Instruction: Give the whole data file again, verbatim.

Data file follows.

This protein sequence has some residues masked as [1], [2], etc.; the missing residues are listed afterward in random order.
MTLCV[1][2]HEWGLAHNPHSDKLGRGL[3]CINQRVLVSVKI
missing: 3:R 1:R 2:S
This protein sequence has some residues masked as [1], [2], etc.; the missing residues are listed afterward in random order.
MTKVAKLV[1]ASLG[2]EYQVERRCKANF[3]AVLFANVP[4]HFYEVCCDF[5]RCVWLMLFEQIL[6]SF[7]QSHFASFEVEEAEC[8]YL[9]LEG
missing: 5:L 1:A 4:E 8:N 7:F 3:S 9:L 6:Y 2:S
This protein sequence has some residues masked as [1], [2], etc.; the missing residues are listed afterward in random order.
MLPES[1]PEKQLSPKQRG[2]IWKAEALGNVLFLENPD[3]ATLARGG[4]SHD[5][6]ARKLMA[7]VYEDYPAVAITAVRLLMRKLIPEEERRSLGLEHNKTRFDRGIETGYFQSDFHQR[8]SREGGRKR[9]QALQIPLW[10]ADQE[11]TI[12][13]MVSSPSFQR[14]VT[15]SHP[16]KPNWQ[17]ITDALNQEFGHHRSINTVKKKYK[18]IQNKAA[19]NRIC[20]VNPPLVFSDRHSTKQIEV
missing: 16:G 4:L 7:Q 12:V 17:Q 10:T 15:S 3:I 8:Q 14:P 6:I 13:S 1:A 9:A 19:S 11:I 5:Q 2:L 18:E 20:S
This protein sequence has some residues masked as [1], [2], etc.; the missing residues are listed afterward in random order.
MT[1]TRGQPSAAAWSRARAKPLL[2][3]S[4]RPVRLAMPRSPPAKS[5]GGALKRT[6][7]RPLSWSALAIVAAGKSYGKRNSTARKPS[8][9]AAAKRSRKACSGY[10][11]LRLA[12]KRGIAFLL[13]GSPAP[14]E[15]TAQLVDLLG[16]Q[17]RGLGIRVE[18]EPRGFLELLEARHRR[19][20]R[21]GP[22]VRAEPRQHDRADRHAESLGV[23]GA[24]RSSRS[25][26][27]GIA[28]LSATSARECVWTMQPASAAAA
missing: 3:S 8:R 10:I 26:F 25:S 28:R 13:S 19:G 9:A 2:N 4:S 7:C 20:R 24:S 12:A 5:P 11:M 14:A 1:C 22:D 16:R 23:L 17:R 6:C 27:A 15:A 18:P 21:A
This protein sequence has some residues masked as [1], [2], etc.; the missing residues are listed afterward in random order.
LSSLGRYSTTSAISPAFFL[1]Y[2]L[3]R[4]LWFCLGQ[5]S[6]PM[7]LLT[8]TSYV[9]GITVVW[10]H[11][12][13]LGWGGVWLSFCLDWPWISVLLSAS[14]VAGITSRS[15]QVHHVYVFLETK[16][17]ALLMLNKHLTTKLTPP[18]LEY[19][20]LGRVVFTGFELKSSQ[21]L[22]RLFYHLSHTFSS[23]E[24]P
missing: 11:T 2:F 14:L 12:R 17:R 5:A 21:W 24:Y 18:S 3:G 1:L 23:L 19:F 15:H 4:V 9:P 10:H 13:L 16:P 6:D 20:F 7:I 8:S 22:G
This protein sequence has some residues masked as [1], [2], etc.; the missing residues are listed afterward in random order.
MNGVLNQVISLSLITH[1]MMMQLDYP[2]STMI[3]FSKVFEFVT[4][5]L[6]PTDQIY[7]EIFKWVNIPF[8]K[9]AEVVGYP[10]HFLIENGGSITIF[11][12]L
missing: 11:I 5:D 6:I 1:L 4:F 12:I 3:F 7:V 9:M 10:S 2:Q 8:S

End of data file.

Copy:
This protein sequence has some residues masked as [1], [2], etc.; the missing residues are listed afterward in random order.
MTLCV[1][2]HEWGLAHNPHSDKLGRGL[3]CINQRVLVSVKI
missing: 3:R 1:R 2:S
This protein sequence has some residues masked as [1], [2], etc.; the missing residues are listed afterward in random order.
MTKVAKLV[1]ASLG[2]EYQVERRCKANF[3]AVLFANVP[4]HFYEVCCDF[5]RCVWLMLFEQIL[6]SF[7]QSHFASFEVEEAEC[8]YL[9]LEG
missing: 5:L 1:A 4:E 8:N 7:F 3:S 9:L 6:Y 2:S
This protein sequence has some residues masked as [1], [2], etc.; the missing residues are listed afterward in random order.
MLPES[1]PEKQLSPKQRG[2]IWKAEALGNVLFLENPD[3]ATLARGG[4]SHD[5][6]ARKLMA[7]VYEDYPAVAITAVRLLMRKLIPEEERRSLGLEHNKTRFDRGIETGYFQSDFHQR[8]SREGGRKR[9]QALQIPLW[10]ADQE[11]TI[12][13]MVSSPSFQR[14]VT[15]SHP[16]KPNWQ[17]ITDALNQEFGHHRSINTVKKKYK[18]IQNKAA[19]NRIC[20]VNPPLVFSDRHSTKQIEV
missing: 16:G 4:L 7:Q 12:V 17:Q 10:T 15:S 3:I 8:Q 14:P 6:I 13:S 1:A 9:A 19:S 11:I 5:Q 2:L 18:E 20:S
This protein sequence has some residues masked as [1], [2], etc.; the missing residues are listed afterward in random order.
MT[1]TRGQPSAAAWSRARAKPLL[2][3]S[4]RPVRLAMPRSPPAKS[5]GGALKRT[6][7]RPLSWSALAIVAAGKSYGKRNSTARKPS[8][9]AAAKRSRKACSGY[10][11]LRLA[12]KRGIAFLL[13]GSPAP[14]E[15]TAQLVDLLG[16]Q[17]RGLGIRVE[18]EPRGFLELLEARHRR[19][20]R[21]GP[22]VRAEPRQHDRADRHAESLGV[23]GA[24]RSSRS[25][26][27]GIA[28]LSATSARECVWTMQPASAAAA
missing: 3:S 8:R 10:I 26:F 25:S 28:R 13:S 19:G 9:A 2:N 4:S 7:C 20:R 24:S 12:A 5:P 11:M 14:A 1:C 22:D 16:R 23:L 17:R 6:C 27:A 15:A 18:P 21:A
This protein sequence has some residues masked as [1], [2], etc.; the missing residues are listed afterward in random order.
LSSLGRYSTTSAISPAFFL[1]Y[2]L[3]R[4]LWFCLGQ[5]S[6]PM[7]LLT[8]TSYV[9]GITVVW[10]H[11][12][13]LGWGGVWLSFCLDWPWISVLLSAS[14]VAGITSRS[15]QVHHVYVFLETK[16][17]ALLMLNKHLTTKLTPP[18]LEY[19][20]LGRVVFTGFELKSSQ[21]L[22]RLFYHLSHTFSS[23]E[24]P
missing: 11:T 2:F 14:L 12:R 17:R 5:A 21:W 24:Y 18:S 3:G 1:L 23:L 19:F 15:H 4:V 9:P 10:H 13:L 16:P 6:D 20:F 7:I 8:S 22:G
This protein sequence has some residues masked as [1], [2], etc.; the missing residues are listed afterward in random order.
MNGVLNQVISLSLITH[1]MMMQLDYP[2]STMI[3]FSKVFEFVT[4][5]L[6]PTDQIY[7]EIFKWVNIPF[8]K[9]AEVVGYP[10]HFLIENGGSITIF[11][12]L
missing: 11:I 5:D 6:I 1:L 4:F 12:I 3:F 7:V 9:M 10:S 2:Q 8:S